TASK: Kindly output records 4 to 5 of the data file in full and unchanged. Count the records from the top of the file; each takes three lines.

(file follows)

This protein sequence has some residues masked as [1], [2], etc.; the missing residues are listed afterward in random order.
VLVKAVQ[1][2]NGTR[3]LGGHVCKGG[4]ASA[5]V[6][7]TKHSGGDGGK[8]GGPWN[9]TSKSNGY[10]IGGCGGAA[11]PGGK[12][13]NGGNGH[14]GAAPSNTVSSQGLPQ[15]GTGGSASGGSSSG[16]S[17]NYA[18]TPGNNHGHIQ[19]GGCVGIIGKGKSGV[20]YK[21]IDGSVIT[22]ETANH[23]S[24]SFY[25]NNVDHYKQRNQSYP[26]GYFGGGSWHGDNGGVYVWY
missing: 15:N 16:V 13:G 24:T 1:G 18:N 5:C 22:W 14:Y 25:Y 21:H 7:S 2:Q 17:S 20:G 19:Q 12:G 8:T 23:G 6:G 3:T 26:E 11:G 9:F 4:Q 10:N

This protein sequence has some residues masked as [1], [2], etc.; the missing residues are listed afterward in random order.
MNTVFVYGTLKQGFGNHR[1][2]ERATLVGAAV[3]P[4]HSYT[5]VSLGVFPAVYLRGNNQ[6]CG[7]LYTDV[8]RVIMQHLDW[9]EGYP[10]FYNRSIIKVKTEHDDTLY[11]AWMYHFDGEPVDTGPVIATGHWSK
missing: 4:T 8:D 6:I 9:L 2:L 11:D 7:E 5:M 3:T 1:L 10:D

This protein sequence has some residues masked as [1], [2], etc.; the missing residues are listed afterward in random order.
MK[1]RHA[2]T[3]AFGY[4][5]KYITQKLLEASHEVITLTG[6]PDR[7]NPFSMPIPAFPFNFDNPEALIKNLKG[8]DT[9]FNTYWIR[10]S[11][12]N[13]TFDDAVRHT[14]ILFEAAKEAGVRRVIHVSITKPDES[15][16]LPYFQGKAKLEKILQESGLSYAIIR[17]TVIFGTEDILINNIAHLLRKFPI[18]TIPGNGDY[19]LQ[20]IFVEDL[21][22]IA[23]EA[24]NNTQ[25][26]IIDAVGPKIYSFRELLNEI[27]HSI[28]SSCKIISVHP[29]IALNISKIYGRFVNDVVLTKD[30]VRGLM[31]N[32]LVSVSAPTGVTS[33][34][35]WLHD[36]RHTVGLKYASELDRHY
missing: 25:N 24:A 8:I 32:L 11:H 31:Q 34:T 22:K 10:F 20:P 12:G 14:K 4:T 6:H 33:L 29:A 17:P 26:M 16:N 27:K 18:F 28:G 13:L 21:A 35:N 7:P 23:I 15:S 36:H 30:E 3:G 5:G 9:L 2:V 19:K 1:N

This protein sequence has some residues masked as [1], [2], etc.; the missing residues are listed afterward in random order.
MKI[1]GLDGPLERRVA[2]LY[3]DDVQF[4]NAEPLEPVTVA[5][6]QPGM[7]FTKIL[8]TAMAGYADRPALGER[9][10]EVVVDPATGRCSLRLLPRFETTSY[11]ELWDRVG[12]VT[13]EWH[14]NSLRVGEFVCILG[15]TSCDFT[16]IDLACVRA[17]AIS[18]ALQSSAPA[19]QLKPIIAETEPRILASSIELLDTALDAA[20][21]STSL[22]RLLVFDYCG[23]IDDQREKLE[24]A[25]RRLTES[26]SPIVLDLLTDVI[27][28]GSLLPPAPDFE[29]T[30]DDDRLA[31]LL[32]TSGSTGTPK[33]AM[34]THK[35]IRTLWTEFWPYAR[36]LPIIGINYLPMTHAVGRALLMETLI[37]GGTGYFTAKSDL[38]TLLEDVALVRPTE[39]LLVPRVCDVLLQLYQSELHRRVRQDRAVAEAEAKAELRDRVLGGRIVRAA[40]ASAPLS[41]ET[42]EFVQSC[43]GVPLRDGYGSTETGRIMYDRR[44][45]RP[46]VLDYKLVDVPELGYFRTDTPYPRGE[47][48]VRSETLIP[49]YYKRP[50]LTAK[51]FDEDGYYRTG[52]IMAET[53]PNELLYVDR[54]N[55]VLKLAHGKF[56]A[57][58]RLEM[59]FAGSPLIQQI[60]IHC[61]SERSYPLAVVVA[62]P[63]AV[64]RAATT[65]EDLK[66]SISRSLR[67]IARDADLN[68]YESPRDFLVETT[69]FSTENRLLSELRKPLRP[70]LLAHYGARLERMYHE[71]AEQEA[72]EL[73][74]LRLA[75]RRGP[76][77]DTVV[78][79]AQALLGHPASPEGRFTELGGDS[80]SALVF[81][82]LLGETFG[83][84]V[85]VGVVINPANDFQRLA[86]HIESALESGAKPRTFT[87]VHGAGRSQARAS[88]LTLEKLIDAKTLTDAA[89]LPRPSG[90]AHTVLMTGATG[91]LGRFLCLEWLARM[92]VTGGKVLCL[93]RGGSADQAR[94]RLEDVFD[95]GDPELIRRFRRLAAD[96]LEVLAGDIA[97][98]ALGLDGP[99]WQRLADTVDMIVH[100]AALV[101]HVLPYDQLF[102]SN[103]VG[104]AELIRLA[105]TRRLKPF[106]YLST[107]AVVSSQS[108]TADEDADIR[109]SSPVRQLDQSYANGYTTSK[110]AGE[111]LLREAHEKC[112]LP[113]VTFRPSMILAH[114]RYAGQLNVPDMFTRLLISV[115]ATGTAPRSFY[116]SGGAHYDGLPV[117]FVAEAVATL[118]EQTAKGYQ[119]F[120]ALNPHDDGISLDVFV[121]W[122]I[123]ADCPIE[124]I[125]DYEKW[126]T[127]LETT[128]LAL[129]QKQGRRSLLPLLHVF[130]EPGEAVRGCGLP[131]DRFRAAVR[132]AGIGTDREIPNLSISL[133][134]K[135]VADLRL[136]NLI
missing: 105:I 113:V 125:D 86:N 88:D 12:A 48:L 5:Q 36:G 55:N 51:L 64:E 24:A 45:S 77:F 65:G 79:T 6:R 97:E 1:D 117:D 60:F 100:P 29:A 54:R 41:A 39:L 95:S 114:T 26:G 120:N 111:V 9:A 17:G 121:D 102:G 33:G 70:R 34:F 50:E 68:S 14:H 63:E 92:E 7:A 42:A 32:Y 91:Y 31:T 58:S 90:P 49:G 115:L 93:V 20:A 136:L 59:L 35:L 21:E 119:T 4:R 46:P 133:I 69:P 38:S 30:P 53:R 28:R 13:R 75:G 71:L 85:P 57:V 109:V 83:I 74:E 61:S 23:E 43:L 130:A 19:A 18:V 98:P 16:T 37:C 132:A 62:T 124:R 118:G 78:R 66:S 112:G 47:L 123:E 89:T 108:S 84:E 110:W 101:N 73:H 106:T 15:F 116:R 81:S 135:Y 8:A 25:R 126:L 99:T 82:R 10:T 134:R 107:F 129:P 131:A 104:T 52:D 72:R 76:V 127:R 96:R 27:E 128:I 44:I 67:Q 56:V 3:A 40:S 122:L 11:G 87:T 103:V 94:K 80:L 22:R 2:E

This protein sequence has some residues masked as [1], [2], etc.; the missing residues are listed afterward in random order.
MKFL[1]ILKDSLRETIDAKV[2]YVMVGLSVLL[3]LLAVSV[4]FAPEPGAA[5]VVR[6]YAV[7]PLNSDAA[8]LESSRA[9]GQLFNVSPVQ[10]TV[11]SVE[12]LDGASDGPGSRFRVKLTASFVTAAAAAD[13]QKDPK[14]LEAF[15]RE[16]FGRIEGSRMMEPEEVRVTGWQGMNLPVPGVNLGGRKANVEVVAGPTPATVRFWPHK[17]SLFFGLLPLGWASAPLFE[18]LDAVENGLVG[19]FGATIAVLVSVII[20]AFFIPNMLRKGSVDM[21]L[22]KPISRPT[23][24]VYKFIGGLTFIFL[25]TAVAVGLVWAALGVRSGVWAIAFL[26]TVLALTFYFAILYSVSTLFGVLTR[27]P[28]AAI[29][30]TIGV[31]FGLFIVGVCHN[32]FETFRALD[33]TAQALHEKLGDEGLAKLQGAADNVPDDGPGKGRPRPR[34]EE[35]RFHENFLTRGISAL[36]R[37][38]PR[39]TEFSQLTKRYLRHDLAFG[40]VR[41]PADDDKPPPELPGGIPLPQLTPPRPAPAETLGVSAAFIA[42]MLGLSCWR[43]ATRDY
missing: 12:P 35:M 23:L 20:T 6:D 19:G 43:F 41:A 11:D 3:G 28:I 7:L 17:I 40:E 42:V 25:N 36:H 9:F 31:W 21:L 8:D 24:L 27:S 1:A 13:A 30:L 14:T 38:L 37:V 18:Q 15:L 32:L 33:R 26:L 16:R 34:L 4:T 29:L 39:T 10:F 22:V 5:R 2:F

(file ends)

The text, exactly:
This protein sequence has some residues masked as [1], [2], etc.; the missing residues are listed afterward in random order.
MKI[1]GLDGPLERRVA[2]LY[3]DDVQF[4]NAEPLEPVTVA[5][6]QPGM[7]FTKIL[8]TAMAGYADRPALGER[9][10]EVVVDPATGRCSLRLLPRFETTSY[11]ELWDRVG[12]VT[13]EWH[14]NSLRVGEFVCILG[15]TSCDFT[16]IDLACVRA[17]AIS[18]ALQSSAPA[19]QLKPIIAETEPRILASSIELLDTALDAA[20][21]STSL[22]RLLVFDYCG[23]IDDQREKLE[24]A[25]RRLTES[26]SPIVLDLLTDVI[27][28]GSLLPPAPDFE[29]T[30]DDDRLA[31]LL[32]TSGSTGTPK[33]AM[34]THK[35]IRTLWTEFWPYAR[36]LPIIGINYLPMTHAVGRALLMETLI[37]GGTGYFTAKSDL[38]TLLEDVALVRPTE[39]LLVPRVCDVLLQLYQSELHRRVRQDRAVAEAEAKAELRDRVLGGRIVRAA[40]ASAPLS[41]ET[42]EFVQSC[43]GVPLRDGYGSTETGRIMYDRR[44][45]RP[46]VLDYKLVDVPELGYFRTDTPYPRGE[47][48]VRSETLIP[49]YYKRP[50]LTAK[51]FDEDGYYRTG[52]IMAET[53]PNELLYVDR[54]N[55]VLKLAHGKF[56]A[57][58]RLEM[59]FAGSPLIQQI[60]IHC[61]SERSYPLAVVVA[62]P[63]AV[64]RAATT[65]EDLK[66]SISRSLR[67]IARDADLN[68]YESPRDFLVETT[69]FSTENRLLSELRKPLRP[70]LLAHYGARLERMYHE[71]AEQEA[72]EL[73][74]LRLA[75]RRGP[76][77]DTVV[78][79]AQALLGHPASPEGRFTELGGDS[80]SALVF[81][82]LLGETFG[83][84]V[85]VGVVINPANDFQRLA[86]HIESALESGAKPRTFT[87]VHGAGRSQARAS[88]LTLEKLIDAKTLTDAA[89]LPRPSG[90]AHTVLMTGATG[91]LGRFLCLEWLARM[92]VTGGKVLCL[93]RGGSADQAR[94]RLEDVFD[95]GDPELIRRFRRLAAD[96]LEVLAGDIA[97][98]ALGLDGP[99]WQRLADTVDMIVH[100]AALV[101]HVLPYDQLF[102]SN[103]VG[104]AELIRLA[105]TRRLKPF[106]YLST[107]AVVSSQS[108]TADEDADIR[109]SSPVRQLDQSYANGYTTSK[110]AGE[111]LLREAHEKC[112]LP[113]VTFRPSMILAH[114]RYAGQLNVPDMFTRLLISV[115]ATGTAPRSFY[116]SGGAHYDGLPV[117]FVAEAVATL[118]EQTAKGYQ[119]F[120]ALNPHDDGISLDVFV[121]W[122]I[123]ADCPIE[124]I[125]DYEKW[126]T[127]LETT[128]LAL[129]QKQGRRSLLPLLHVF[130]EPGEAVRGCGLP[131]DRFRAAVR[132]AGIGTDREIPNLSISL[133][134]K[135]VADLRL[136]NLI
missing: 105:I 113:V 125:D 86:N 88:D 12:A 48:L 5:Q 36:G 55:N 51:L 64:E 24:A 45:S 77:F 65:G 79:T 6:R 97:E 1:D 117:D 60:F 100:P 29:A 54:R 41:A 39:L 95:S 114:T 26:G 120:N 111:V 9:A 17:G 121:D 102:G 33:G 70:R 34:F 50:E 68:S 14:H 63:E 92:E 7:A 42:A 32:Y 91:Y 31:T 58:S 90:P 49:G 115:L 93:V 20:A 136:L 59:L 35:L 21:E 119:T 4:R 46:P 133:I 69:P 38:S 30:P 53:R 28:R 13:R 75:G 71:L 85:P 57:V 109:V 83:I 74:E 61:S 23:E 43:L 130:A 19:A 18:V 98:P 16:T 37:C 132:A 62:T 124:R 118:G 78:R 66:S 112:G 47:L 123:E 89:T 108:S 84:E 110:W 101:N 73:H 106:T 15:F 116:R 81:S 135:Y 8:A 25:R 126:L 99:T 82:R 10:T 134:R 107:F 129:P 131:A 104:T 52:D 72:R 76:V 127:R 96:R 27:E 128:I 44:I 67:Q 56:V 3:A 40:S 122:L 11:G 87:T 103:V 94:K 80:L 22:R 2:E

This protein sequence has some residues masked as [1], [2], etc.; the missing residues are listed afterward in random order.
MKFL[1]ILKDSLRETIDAKV[2]YVMVGLSVLL[3]LLAVSV[4]FAPEPGAA[5]VVR[6]YAV[7]PLNSDAA[8]LESSRA[9]GQLFNVSPVQ[10]TV[11]SVE[12]LDGASDGPGSRFRVKLTASFVTAAAAAD[13]QKDPK[14]LEAF[15]RE[16]FGRIEGSRMMEPEEVRVTGWQGMNLPVPGVNLGGRKANVEVVAGPTPATVRFWPHK[17]SLFFGLLPLGWASAPLFE[18]LDAVENGLVG[19]FGATIAVLVSVII[20]AFFIPNMLRKGSVDM[21]L[22]KPISRPT[23][24]VYKFIGGLTFIFL[25]TAVAVGLVWAALGVRSGVWAIAFL[26]TVLALTFYFAILYSVSTLFGVLTR[27]P[28]AAI[29][30]TIGV[31]FGLFIVGVCHN[32]FETFRALD[33]TAQALHEKLGDEGLAKLQGAADNVPDDGPGKGRPRPR[34]EE[35]RFHENFLTRGISAL[36]R[37][38]PR[39]TEFSQLTKRYLRHDLAFG[40]VR[41]PADDDKPPPELPGGIPLPQLTPPRPAPAETLGVSAAFIA[42]MLGLSCWR[43]ATRDY
missing: 12:P 35:M 23:L 20:T 6:D 19:G 43:F 41:A 11:D 3:G 28:I 7:L 17:I 40:E 42:V 25:N 36:H 9:F 31:W 21:L 8:D 24:L 27:S 1:A 13:A 30:L 14:T 38:L 37:V 18:Q 15:L 32:L 33:R 26:L 16:R 34:L 4:T 29:L 39:T 10:F 22:V 5:R 2:F